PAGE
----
Update March 20, 2016

Dhaka 2-07 am, 24-January, 2021

Kazakhstan goes to polls in parliamentary vote

Sumel Sarker

Kazakhstan

Kazakhstan goes to polls in parliamentary vote

20 March 2016, Nirapad News: Citizens of energy-rich Kazakhstan went to the polls Sunday, in an early parliamentary election expected to provide a commanding majority for ageing autocrat President Nursultan Nazarbayev’s ruling Nur Otan party.

Close to 10 million people are eligible to vote in the ballot, held early amid economic gloom in the Central Asian state and featuring six parties mostly supportive of the country’s Russia-aligned leader.

Nazarbayev, 75, has ruled Kazakhstan virtually unopposed since before independence from the Soviet Union in 1991 — and has not designated a successor.

Over 9,800 polling stations in the vast landlocked republic had opened by 0200 GMT, with voting across the country expected to conclude by 1500 GMT.

Analysts say the parties competing in the vote lack coherent ideologies or manifestos, and exist to provide democratic window dressing in the authoritarian state rocked by low oil prices.

“These are zombie parties,” Dosym Satpayev, Director of the Risk Assessment Group based in the country’s largest city Almaty told AFP.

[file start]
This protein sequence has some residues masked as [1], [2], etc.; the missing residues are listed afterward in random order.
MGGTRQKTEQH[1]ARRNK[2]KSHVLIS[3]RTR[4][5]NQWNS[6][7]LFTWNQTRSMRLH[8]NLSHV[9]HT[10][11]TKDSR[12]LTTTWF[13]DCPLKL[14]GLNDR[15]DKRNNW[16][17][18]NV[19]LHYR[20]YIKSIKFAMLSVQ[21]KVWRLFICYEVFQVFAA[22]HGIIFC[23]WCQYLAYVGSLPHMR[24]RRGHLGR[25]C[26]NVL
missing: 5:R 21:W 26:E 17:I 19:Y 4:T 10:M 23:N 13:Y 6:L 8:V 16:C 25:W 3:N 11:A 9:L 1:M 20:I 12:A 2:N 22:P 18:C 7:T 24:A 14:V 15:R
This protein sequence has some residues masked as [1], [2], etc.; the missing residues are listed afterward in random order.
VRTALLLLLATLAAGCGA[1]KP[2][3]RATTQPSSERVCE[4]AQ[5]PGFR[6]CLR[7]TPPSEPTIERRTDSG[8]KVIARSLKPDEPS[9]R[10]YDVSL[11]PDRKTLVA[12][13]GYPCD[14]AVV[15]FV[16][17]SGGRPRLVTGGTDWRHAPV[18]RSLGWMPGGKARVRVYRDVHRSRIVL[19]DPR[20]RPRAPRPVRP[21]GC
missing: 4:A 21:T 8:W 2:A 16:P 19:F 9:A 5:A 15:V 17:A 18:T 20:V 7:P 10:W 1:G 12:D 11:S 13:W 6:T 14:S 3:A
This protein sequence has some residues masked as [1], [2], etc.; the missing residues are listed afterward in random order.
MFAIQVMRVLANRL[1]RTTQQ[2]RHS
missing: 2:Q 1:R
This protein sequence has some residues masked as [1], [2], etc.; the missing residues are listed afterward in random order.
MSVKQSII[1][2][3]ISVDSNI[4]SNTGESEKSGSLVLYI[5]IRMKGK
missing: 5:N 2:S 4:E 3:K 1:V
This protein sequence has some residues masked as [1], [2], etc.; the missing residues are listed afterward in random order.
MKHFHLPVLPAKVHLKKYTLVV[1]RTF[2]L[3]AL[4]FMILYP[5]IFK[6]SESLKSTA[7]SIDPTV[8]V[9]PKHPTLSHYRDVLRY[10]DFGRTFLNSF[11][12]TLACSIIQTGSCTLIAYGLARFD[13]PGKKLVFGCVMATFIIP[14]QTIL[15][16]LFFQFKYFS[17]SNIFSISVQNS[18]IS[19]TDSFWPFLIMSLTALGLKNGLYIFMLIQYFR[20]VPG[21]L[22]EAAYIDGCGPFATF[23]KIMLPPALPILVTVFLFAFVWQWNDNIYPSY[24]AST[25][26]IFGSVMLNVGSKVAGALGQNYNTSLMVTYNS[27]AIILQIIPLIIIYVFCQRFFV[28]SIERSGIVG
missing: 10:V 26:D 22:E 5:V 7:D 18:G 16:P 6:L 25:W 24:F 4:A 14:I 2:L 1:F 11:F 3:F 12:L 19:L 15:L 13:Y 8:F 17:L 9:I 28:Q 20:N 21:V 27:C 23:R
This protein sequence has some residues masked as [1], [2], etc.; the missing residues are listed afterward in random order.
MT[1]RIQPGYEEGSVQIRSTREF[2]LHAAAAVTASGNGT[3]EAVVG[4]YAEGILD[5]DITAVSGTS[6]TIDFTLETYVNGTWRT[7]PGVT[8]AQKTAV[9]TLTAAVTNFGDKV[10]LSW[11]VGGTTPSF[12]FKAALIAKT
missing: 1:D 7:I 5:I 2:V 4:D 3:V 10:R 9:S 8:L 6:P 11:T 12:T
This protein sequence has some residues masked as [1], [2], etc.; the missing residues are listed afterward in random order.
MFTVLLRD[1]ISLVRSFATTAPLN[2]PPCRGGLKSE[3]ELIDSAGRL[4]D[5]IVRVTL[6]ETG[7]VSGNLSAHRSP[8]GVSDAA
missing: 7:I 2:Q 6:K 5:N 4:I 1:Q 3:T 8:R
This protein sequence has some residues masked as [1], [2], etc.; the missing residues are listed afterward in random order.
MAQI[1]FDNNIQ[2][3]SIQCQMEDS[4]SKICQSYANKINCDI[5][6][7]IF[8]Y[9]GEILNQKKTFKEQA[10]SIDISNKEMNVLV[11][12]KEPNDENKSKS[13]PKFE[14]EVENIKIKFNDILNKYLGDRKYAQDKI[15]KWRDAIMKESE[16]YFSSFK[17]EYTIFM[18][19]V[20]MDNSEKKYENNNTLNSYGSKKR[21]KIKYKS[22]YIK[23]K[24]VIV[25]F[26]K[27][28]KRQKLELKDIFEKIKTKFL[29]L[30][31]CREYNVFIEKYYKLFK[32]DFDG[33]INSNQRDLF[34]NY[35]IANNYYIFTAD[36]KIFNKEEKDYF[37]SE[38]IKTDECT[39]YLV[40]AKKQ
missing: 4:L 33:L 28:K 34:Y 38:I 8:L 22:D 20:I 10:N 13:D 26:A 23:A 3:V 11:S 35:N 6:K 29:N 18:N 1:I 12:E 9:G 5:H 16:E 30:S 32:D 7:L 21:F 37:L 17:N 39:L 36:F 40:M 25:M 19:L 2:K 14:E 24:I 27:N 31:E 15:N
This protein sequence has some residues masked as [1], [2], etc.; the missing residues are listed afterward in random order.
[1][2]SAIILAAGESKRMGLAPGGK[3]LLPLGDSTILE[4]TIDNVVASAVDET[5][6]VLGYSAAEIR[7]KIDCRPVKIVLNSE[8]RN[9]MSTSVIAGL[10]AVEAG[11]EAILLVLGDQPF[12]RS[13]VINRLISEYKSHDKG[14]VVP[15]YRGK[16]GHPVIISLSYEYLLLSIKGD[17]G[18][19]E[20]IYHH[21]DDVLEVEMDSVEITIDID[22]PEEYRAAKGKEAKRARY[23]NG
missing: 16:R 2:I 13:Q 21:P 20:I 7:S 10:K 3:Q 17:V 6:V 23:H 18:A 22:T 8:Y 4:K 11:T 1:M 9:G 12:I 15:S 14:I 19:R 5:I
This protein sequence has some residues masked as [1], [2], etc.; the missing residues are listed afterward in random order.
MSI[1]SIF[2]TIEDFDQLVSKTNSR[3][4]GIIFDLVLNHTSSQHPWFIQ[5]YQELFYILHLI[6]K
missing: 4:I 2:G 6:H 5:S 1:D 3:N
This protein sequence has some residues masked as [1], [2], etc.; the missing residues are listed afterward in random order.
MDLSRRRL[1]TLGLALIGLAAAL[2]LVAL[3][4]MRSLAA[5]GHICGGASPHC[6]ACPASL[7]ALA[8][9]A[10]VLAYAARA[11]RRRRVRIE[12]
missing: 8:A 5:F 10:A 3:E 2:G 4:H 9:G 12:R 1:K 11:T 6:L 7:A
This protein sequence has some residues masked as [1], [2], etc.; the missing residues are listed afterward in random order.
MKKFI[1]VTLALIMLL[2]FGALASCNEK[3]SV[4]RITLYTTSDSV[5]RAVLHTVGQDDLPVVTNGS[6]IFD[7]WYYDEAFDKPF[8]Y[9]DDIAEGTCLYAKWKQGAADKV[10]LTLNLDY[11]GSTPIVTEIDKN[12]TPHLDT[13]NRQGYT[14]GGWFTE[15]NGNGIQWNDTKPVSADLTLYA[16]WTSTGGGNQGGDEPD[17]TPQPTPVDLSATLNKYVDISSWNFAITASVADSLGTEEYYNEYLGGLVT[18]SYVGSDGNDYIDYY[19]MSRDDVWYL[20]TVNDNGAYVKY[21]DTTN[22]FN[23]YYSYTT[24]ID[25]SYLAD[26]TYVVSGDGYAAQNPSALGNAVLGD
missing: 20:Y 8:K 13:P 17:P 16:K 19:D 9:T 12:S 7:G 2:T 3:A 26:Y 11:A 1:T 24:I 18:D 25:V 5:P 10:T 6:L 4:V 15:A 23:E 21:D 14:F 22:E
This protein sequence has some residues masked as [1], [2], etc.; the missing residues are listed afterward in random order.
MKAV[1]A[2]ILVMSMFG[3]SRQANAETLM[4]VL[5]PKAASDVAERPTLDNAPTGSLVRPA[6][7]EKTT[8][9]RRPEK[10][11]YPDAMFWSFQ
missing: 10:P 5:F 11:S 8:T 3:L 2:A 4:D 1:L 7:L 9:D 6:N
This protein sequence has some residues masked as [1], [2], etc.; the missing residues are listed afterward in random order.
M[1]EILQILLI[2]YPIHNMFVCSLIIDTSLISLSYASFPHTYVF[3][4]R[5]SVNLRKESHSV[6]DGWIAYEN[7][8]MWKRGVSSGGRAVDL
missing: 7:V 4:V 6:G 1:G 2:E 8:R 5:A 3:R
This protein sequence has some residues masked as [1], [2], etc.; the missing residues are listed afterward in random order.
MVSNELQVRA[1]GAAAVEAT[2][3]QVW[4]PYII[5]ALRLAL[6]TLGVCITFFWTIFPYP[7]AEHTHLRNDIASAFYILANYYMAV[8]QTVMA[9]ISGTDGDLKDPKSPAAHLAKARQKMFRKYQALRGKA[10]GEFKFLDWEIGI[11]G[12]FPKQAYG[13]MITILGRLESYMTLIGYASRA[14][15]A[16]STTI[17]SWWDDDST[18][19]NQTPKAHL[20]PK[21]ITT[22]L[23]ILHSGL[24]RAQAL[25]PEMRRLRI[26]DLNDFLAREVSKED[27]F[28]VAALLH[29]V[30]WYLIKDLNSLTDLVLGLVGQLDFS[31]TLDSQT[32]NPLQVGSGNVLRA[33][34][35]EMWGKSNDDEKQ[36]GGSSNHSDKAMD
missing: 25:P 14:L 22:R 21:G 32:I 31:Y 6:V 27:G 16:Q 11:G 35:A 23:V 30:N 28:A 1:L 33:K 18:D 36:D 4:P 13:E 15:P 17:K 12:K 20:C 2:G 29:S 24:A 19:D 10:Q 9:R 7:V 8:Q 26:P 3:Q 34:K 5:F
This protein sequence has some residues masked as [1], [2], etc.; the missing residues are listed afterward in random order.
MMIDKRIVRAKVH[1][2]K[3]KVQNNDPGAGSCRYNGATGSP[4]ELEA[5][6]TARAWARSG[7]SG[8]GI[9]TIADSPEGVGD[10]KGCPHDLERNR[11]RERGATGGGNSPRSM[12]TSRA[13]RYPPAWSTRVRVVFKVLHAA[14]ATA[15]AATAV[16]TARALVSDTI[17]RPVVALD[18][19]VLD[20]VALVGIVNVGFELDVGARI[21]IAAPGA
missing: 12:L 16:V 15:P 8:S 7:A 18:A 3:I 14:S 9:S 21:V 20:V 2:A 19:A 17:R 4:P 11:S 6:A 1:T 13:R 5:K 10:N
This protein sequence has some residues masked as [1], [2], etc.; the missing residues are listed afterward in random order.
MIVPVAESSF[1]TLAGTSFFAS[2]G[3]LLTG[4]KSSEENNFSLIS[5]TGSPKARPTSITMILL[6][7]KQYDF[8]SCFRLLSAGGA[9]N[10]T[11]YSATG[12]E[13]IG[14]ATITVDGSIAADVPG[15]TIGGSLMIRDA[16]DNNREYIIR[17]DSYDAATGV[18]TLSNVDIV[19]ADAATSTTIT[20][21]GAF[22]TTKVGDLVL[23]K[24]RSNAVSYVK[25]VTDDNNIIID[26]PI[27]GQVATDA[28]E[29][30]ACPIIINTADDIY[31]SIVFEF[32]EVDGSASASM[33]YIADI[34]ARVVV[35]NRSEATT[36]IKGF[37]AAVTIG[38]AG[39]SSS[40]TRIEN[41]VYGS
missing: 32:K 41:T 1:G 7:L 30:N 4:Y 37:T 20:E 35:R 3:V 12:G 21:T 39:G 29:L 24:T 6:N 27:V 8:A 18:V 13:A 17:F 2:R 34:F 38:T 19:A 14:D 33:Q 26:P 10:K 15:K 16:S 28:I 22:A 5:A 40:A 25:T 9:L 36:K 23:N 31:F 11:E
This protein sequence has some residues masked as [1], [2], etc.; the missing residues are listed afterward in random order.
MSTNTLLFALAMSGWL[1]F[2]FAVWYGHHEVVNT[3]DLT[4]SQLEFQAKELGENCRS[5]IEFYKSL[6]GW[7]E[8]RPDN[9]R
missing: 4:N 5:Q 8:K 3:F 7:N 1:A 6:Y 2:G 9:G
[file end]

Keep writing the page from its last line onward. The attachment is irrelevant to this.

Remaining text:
“They take up space and make announcements, but principally do not have any particular sort of platform.”

Nazarbayev was re-elected with nearly 98 percent of the vote in a snap presidential election last year.

In addition to Nur Otan, two other parties from the outgoing pro-government legislature are competing — the Communist People’s Party and Ak Zhol (Bright Path).

Of the three remaining parties both Auyl (Village), which focuses on agrarian issues, and pro-green Birlik are loyal to Nazarbayev. The Nationwide Social Democratic Party (NSDP) claims the mantle of the opposition.

Standing in line to vote in the capital Astana, Maral Akimbaeva, 27, a worker for a state company, said she would “probably” vote for Nur Otan.

“If I am honest I don’t see any difference between the parties. They all say the same thing,” she told AFP.

Bolat Karabayev, a private entrepreneur, said he would not be voting.

“I am disappointed by these parliamentarians. I don’t think they can solve our problems. Policy is made by the president’s office at any rate,” he told AFP.

Exit polls are expected to show projected results shortly after midnight Astana time (1800 GMT).

Kazakh electoral law determines at least two parties must take their places in the 107-member legislature, even if one of them does not surpass the seven percent vote threshold.

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